NOPE (2022)

This won’t be a full and proper post, but simply a place for me to scrawl down a few thoughts about Jordan Peele’s latest film NOPE. If you haven’t seen it, while I don’t believe in spoilers, I do think it’s best enjoyed going in with as little knowledge of the film as possible.

Also, the following notes may not make much sense without having seen the film.

If I had to review this film for a traditional outfit, one which required me to suggest whether the layperson should see it, I’m afraid I simply would not be up for the job. While NOPE leans on a lot of modern visual setups, mostly of the Spielbergian kind such as lots of low, center framing with the camera swooping up to them, it is primarily concerned with giving the audience a crash course in early film techniques and process.

As someone who has a dog-eareard Eadweard Muybridge photo study bookmark in my satchel right now, obviously I will respond to this film far differently than most. I simply could not judge this film without taking that facet in mind. Here’s my very lengthy evidence:

“No, please don’t look in the horse’s eyes,” horse trainer OJ says on a film set, just as a technician swivels around a reflective globe, causing the horse to see itself which results in on-set bucking.

Later on in the film, we see the incident that caused a trained chimpanzee to go wild on a 90s TV sitcom set: a group of reflective balloons cause the chimpanzee to see itself. (Some may argue that it was the popping of a balloon, and perhaps; I’d have to see it again, but this feels neater and more intended than a simple balloon pop.) The chimpanzee snaps and a violent spree ensues. As the chimp is coming down, it senses the wide-eyed stare of young sitcom co-star Ricky watching. (The result is a clever almost-fistbumb, mimicking Spielberg’s E.T., but that’s irrelevent here.)

After the first act, OJ, his sister, and a Fry’s Electronics employee are all concerned with catching an alien roaming in the desert sky on camera, hoping it’ll solve all of their financial problems, creating their own camera coverage setup, effectively shaping their own film studio, with the alien as their elusive star player. All they needed were some overpowered spotlights to complete the picture.

The alien starts off as what could be construed as an eye, but it’s designed more like a lens. The sand typhoons viewers see? Dust motes. When we see the audience of Jupiter’s Claim travel through the alien, that’s not just done because it’d be grossly amusing; they’re energy traveling down the lens to ultimately be embedded into the alien. I believe that’s why hear their screams, even after we know they’re long gone.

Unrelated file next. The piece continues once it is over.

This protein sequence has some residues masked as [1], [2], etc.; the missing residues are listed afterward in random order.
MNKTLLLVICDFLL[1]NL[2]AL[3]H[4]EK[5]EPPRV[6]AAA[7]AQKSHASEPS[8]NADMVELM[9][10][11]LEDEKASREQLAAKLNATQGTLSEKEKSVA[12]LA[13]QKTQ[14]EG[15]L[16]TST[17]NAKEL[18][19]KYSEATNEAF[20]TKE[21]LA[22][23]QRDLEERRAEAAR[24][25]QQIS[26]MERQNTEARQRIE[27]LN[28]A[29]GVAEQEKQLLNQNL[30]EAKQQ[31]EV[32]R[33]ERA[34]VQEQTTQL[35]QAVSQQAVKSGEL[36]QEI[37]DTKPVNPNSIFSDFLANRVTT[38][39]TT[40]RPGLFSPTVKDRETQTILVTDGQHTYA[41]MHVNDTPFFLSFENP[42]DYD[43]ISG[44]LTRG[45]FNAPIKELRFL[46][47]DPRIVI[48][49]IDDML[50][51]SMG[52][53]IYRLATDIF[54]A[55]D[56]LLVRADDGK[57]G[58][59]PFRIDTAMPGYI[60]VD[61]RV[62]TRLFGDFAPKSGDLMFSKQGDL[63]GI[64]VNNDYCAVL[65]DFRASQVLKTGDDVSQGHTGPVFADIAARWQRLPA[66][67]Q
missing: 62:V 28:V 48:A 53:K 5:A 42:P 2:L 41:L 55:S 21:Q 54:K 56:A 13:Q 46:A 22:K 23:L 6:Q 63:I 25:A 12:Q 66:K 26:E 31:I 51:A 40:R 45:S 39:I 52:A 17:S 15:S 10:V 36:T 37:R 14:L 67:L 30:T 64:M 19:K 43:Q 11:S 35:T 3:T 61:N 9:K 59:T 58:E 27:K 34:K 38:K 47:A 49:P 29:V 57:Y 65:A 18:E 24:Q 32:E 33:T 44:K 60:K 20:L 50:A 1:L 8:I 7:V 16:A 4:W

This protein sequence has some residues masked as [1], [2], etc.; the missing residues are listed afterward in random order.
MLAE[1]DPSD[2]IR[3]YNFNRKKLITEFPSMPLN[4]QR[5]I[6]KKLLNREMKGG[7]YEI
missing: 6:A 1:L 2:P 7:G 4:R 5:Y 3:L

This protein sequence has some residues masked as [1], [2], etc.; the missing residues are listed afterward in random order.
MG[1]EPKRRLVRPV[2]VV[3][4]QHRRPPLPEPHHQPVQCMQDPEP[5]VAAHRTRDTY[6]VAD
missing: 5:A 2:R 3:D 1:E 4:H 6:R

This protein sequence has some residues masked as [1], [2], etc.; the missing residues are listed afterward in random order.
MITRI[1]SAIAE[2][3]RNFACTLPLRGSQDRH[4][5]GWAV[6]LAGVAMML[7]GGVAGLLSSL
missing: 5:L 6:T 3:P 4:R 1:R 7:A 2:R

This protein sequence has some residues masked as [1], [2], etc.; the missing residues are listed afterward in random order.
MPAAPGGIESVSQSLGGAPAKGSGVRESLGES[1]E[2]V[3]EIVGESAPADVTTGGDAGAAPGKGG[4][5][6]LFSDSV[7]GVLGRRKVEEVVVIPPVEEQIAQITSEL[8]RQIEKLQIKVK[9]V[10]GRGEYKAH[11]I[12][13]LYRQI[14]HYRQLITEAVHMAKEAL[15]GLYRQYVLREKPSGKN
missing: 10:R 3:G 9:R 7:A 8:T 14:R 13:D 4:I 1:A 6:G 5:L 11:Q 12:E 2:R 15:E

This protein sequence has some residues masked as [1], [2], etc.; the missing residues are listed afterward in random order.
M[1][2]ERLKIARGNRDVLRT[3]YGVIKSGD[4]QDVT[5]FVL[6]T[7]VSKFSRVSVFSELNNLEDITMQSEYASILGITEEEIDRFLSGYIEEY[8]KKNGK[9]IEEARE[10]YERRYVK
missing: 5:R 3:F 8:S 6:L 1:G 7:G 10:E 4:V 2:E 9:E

(Yes, upon re-reading this it makes that sound bonkers, but it works.)

Antlers Holst’s crank-based IMAX camera may seem to be important here as a callback to the days of hand-cranked filmmaking, but it’s the camera reload that is the most important part here. Yes, it heightens the suspense, but it also shows the audience how film cameras work.

There are the white eyes of the inflatable dancing noodles, an absolutely perfect visual that also doubles to underscore the use of reflective light.

As they continue to damage the alien, its form changes, until by the end it appears to be zooming in via bellows, trying to capture the glances it’s finding harder to perceive. (In this case, I believe we’re rolling back to static photography.)

There’s the mimicking of an eye with the well and the flashpot bulbs.

One could make the argument that the use of the Ricky balloon blocks the alien’s sight and that’s its downfall, but I think that might be a reach.

While all of these devices are used to thrilling effect in NOPE, they’re not arbitrary: they serve to 1) showcase the history of early film techniques and 2) underscore how something like an eyes and lens use each other: light bounces off of the iris allowing us to see, while lenses absorb the light, casting it against a rendering surface. (Or: the eye emits, the lens takes in.)

There’s a lot more to unpack from NOPE, from Hollywood’s history of shooting outdoors, before the days of reasonable artificial lighting, to the way they would use portholes with their indoor studios to illuminate them. The way the desert was used by Hollywood in the days of the westerns, for example.

Also, there’s the undeniable aspect of how people of color are often poorly lit in films, poorly portrayed in films, and thus poorly seen in general.

These are all just thoughts from an initial viewing, and I may be incorrectly remembering them, so I reserve the right to tweak this post accordingly after a second viewing! I just had to get it down before my viewing experience faded.